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Wednesday, January 17, 2018

Did the LTFRB Ban Hatchback Vehicles for TNVSes Overnight?

The Land Transportation Franchising and Regulatory Board or LTFRB greeted 2018 with a shocker to Transport Network Companies or TNCs: hatchbacks with a displacement below 1,200-ccs or 1.2-liters (round-ups are okay, according to this report) aren’t allowed anymore as Transport Network Vehicle Services (TNVS) vehicles. Given the LTFRB’s rather unpopular reputation of late, social media lashed out immediately on LTFRB board member and de facto punching bag Atty. Aileen Lizada on the government’s archaic or in their LTO own words, primordial standards. But is there a reason for all this uproar or is the LTFRB simply following the law?

In this case, the law is on the side of the LTFRB.

Throughout all the legal wrangling between TNCs such as Uber and Grab, and the LTFRB, several Memorandum Circulars were put in place to better guide companies, operators, drivers, and riders on standards that govern this young industry.

One of the first such circulars, Memorandum Circular 2015-017 and 2015-18 talks about the different requirements for the application of a TNVS such as a “zero tolerance on drugs and alcohol”, no smoking policy, and even the requirement for TNVS to display which TNC they are accredited with via a sticker on their vehicle visible from at least 50 feet away. Any mention of minimum vehicle standards? None.

While TNCs may be right in that there are no mentions of minimum vehicle standards in those two circulars, one just needs to look at the Department of Transportation and Communication (now the Department of Transportation) Department Order 2015-11 which details TNVS standards. In the line where it mentions vehicle body type, the Department Order simply mentions:

“Sedan, Asian Utility Vehicle, Sports Utility Vehicle, Van, Sport Utility Vehicle [sic] or other similar vehicles.”
In plain English, it says there: sedan. Hence, hatchbacks are definitely not allowed.

If that’s not enough, the LTFRB issued their own circular, Memorandum Circular 2015-004 that outlines the minimum dimensions, safety, and comfort features of a taxis (which TNVS are expected to follow as well). There are two tiers, one that covers vehicles with a piston displacement of 1,200-cc (1.2-liters) and one with piston displacement above 1,200-cc (1.2-liters). In both cases, the mentioned body style is that of a sedan.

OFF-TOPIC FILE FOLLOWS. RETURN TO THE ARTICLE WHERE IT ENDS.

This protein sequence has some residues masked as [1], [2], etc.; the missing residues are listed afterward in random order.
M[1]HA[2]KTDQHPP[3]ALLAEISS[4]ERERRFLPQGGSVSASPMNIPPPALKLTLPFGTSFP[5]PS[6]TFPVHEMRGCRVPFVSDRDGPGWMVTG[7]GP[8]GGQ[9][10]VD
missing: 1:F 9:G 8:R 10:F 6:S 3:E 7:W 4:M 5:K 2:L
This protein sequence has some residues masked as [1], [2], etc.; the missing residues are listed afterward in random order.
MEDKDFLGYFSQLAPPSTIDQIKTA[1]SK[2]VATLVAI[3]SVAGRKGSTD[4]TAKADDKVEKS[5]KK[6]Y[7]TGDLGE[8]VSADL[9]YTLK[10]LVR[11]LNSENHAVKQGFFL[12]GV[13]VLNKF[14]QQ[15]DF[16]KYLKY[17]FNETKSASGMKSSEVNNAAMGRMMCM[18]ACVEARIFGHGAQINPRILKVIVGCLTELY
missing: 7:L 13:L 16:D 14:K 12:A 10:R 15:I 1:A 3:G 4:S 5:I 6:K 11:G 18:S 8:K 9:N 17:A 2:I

Interestingly, the same circular outlines the required safety and convenience features of these vehicles such as front 3-point seatbelts and rear 2-point seatbelts, a third brake light, side impact beams, remote trunk opener, and get this, dual SRS airbags. It also states a minimum of 650-mm of rear legroom when the front seat is fully retracted backward, and a minimum trunk space of 310 liters.

So why did TNCs continue to run non-compliant units then? It has to do with Memorandum Circular 2017-032, specifically in the heading that talks about Dropping and Substitution. There, it’s stated:
“Hatchbacks and other four (4) door compact or smaller sedan with Piston Displacement not less than 1,200-cc (rated) may be allowed as proposed unit or substitute unit provided that the unit is compliant with the minimum dimension, safety comfort features prescribed under MC No. 2015-04.”
Thus, the LTFRB actually relaxed their requirements in 2017 and are allowing hatchbacks for as long as they have an engine no smaller than a 1.2-liter engine and measure 3,990 mm in length, 1,625 mm in width, and 1,455 in height. The wheelbase must at least be 2,405 mm and must have basic safety and comfort equipment.

In other words, TNCs knew about this. It wasn’t a midnight rule change that most people would like to have you believe.

Whether or not TNCs conveniently swept the “90-day” provision under the rug to their drivers and operators is best left for another story, but it’s clear that the LTFRB is just following its own rules and regulations. Call the LTFRB inconvenient, call them archaic, call them stupid even, but nothing changes the fact that this is the law. And since Memorandum Circular 2017-032 was published on December 2, 2017 (it was signed on November 29, 2017), the 90-day deadline means that all non-compliant TNVS vehicles must be off the road (or substituted) at the latest by March 2, 2018.


  1. Yung mga baby bus sa Cavite na kahoy bintana and half ton putty sa body OK pa din mag operate?

  2. That 300l requirement for trunk space, no small hatchback can have. That's effectively Yaris/Jazz country there.

    A requirement for dual SRS airbags too? That disqualifies most entry level Korean brands like the Accent and Rio.

    Dura Lex, Screw Lex.


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